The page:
“The Bosnia projects are being launched this autumn, 2018. They are primarily linked to people with disabilities, but also include women that were victims of rape during the war (1992-1995). To rebuild your life after a war is a long and difficult process. There are still IDPs (internally displaced people) in Bosnia, people that have ended up in a refugee camp and remained there for more than 20 years. Time is literally standing still and I can see people finding it tough that they cannot return to where they came from or to not be given the opportunity of building a new life for themselves. Many have developed chronic stress symptoms, but with the right form of aid, they can be helped.”

How do you think these meetings with people going through tremendous hardships affect you?

“As I am taking photos, I generally come up close and personal, which makes it harder for me to remain neutral and unaffected. It is tough to meet so many individuals that suffer, but I also feel touched in a positive sense when I see each person’s ability and warmth.”

What happens next?

“Right now I am studying social anthropology and global development at Gothenburg University. To briefly summarize, these courses are aimed at raising cultural awareness and understanding, as well as analysing where the world is heading and what would be a desirable development. Combining photography with the knowledge of what great aid work should look like is exciting.

”We want to give the women left behind in Bosnia the chance of a future”

Dr Branka Antić Štauber (to the left) in one of the 156 refugee camps that still exist in Bosnia.

Loza Foundation has partnered up with an organisation called “Snaga Zene” (The Power of Women):

They have been called “the women that were left behind”. Thousands of widows, mothers, sisters and daughters lost everything in the Bosnian war and still, to this day, live in refugee camps; stuck without the power or possibility to make it back to their home again. 

“We want to help these women to integrate back into society and to be able to support themselves financially. Regain their lives again”, says Sabina Grubbeson, founder of Loza Foundation.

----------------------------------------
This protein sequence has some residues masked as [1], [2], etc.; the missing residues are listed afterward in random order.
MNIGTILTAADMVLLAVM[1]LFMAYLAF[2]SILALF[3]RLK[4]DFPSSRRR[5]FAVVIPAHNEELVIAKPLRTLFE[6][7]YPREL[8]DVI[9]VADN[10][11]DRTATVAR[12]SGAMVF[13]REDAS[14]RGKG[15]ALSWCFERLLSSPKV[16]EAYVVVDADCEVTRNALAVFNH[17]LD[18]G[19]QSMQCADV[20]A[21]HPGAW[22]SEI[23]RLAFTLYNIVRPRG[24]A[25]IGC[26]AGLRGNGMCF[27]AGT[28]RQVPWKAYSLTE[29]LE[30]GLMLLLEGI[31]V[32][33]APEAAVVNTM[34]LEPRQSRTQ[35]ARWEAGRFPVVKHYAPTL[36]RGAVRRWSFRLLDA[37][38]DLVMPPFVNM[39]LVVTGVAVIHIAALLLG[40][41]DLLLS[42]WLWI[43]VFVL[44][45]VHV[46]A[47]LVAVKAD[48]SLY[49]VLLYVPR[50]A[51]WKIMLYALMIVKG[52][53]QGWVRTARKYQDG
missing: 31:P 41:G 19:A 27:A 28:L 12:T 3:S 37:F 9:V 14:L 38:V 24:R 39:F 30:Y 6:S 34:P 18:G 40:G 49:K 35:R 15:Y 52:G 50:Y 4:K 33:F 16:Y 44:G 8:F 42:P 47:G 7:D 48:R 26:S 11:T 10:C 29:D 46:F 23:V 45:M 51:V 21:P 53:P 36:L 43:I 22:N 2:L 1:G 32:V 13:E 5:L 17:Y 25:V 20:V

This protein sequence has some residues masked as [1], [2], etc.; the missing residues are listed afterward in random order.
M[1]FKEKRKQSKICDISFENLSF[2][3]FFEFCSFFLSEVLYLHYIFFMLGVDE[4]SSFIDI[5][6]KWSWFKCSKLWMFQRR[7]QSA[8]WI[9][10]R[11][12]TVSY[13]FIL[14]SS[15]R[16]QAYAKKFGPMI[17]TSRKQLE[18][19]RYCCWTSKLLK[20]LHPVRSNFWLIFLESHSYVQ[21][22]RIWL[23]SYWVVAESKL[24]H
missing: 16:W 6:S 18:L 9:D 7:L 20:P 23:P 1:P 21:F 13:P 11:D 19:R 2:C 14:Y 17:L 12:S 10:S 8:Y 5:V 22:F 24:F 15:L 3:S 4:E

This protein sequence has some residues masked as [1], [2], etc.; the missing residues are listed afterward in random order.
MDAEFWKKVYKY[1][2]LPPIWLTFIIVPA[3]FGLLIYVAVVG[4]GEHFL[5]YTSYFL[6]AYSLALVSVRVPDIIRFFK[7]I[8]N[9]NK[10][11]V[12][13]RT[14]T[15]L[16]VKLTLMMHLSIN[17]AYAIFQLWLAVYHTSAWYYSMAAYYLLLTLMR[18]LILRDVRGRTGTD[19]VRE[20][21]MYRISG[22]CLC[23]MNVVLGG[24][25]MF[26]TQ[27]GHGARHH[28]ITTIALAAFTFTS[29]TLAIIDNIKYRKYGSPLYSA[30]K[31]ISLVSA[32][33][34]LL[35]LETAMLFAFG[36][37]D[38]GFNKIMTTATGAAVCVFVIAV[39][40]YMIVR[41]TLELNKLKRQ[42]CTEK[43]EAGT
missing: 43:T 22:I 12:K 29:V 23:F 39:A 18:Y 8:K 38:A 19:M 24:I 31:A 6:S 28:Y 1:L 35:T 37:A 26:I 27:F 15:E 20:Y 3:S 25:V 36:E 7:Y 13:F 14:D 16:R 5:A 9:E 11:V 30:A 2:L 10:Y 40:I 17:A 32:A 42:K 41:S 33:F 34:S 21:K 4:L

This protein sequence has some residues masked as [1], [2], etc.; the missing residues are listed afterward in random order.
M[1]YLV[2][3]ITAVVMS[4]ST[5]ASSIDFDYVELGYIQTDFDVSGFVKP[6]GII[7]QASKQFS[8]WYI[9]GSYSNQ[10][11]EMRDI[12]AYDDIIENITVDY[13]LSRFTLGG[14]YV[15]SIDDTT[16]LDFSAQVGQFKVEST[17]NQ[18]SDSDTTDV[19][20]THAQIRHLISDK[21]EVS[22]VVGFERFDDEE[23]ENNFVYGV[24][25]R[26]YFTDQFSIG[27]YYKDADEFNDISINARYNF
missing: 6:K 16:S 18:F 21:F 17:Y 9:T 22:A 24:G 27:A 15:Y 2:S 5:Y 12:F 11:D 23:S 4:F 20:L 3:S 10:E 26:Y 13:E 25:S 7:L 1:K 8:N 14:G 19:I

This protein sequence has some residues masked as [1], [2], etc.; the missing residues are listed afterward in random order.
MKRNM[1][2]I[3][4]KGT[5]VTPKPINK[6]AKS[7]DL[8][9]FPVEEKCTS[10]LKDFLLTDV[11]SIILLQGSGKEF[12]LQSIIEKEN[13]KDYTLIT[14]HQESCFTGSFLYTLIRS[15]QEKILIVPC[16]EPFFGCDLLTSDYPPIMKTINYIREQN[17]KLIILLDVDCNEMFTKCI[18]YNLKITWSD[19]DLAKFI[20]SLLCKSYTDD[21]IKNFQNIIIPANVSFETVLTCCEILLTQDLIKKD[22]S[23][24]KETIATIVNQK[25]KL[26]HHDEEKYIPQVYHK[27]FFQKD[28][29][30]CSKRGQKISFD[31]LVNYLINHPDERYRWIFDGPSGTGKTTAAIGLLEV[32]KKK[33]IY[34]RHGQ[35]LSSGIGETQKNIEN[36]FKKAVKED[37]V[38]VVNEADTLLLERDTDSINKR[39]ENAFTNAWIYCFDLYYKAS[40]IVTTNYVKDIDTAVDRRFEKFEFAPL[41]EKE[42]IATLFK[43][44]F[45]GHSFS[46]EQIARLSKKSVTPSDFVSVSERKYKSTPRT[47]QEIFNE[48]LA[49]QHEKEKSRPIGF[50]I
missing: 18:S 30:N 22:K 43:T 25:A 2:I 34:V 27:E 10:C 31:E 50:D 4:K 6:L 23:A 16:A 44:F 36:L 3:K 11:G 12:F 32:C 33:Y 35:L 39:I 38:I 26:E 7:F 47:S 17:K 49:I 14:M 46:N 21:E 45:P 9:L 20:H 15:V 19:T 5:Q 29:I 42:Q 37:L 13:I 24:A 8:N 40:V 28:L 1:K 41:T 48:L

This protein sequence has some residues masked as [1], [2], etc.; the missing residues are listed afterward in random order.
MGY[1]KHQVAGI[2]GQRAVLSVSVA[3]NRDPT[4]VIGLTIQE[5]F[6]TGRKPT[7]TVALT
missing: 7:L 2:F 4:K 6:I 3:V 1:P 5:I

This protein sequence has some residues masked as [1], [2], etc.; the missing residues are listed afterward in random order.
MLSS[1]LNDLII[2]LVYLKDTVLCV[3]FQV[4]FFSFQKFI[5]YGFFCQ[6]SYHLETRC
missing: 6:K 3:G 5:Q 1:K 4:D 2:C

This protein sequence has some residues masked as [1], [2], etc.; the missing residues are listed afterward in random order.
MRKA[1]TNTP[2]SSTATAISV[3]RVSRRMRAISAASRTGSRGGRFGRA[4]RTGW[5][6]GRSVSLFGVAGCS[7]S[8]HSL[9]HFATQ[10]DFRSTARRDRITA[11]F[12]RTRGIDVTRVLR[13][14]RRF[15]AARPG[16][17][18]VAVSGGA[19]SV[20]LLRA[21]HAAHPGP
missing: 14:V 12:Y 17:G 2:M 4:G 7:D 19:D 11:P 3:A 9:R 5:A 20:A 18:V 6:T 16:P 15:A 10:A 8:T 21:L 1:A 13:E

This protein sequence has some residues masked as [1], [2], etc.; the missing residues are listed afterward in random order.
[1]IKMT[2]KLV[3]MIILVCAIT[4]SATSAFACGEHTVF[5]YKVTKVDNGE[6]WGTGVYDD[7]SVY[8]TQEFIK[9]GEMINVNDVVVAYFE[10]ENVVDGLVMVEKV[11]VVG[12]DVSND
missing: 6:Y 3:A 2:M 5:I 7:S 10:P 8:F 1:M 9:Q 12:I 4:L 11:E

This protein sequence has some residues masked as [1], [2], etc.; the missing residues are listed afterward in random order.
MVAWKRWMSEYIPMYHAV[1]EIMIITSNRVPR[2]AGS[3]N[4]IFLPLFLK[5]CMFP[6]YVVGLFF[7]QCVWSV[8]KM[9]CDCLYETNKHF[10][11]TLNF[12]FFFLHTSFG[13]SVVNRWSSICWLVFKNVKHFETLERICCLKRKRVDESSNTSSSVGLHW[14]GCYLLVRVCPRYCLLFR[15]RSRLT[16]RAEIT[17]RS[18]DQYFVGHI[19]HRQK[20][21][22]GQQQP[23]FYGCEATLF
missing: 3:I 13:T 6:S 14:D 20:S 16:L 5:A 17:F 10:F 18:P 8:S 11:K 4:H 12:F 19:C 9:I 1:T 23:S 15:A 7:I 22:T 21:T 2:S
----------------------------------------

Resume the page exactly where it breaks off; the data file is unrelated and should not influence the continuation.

More than 20 years have passed since the Bosnia-Herzegovina war, but the women who were forced to leave their homes, subjected to systematic rapes and who lost their nearest and dearest, are still plagued by horrible memories. During the war, a great number of women and children gathered in refugee camps and many of them are still there today, socially rejected and often extremely poor. The majority are suffering from post-traumatic stress and illnesses as a result of the abuse and experiences during the war. The children, who have grown up in these circumstances, are also deeply affected by the life in these camps where depression and grief are rife.

“The cause of this situation is their fear of returning to their old towns and villages, the fear of meeting their neighbours and villagers that killed their relatives during the war and this fear has turned into them refugees in their own country. Today they live outside the realms of society and have lost their faith in the future”, says Sabina Grubbeson.

Loza Foundation has now ventured into a joint project with Snaga Zene, the Power of Women, an association founded in 1999 in Tuzla a couple of years after the Bosnian war ended and is run by Dr Branka Antić Štauber. The aim is to help the 7,000 thousand women and children that still live in the 156 refugee camps left in Bosnia.

“The Power of Women has developed a successful model that incorporates psychological rehabilitation, legal advice, medical support as well as economic and social support. They, for instance, buy greenhouses for the families and educate them on how to grow their own vegetables and plants. This is so that they can make a living, but also to aid their mental healing.”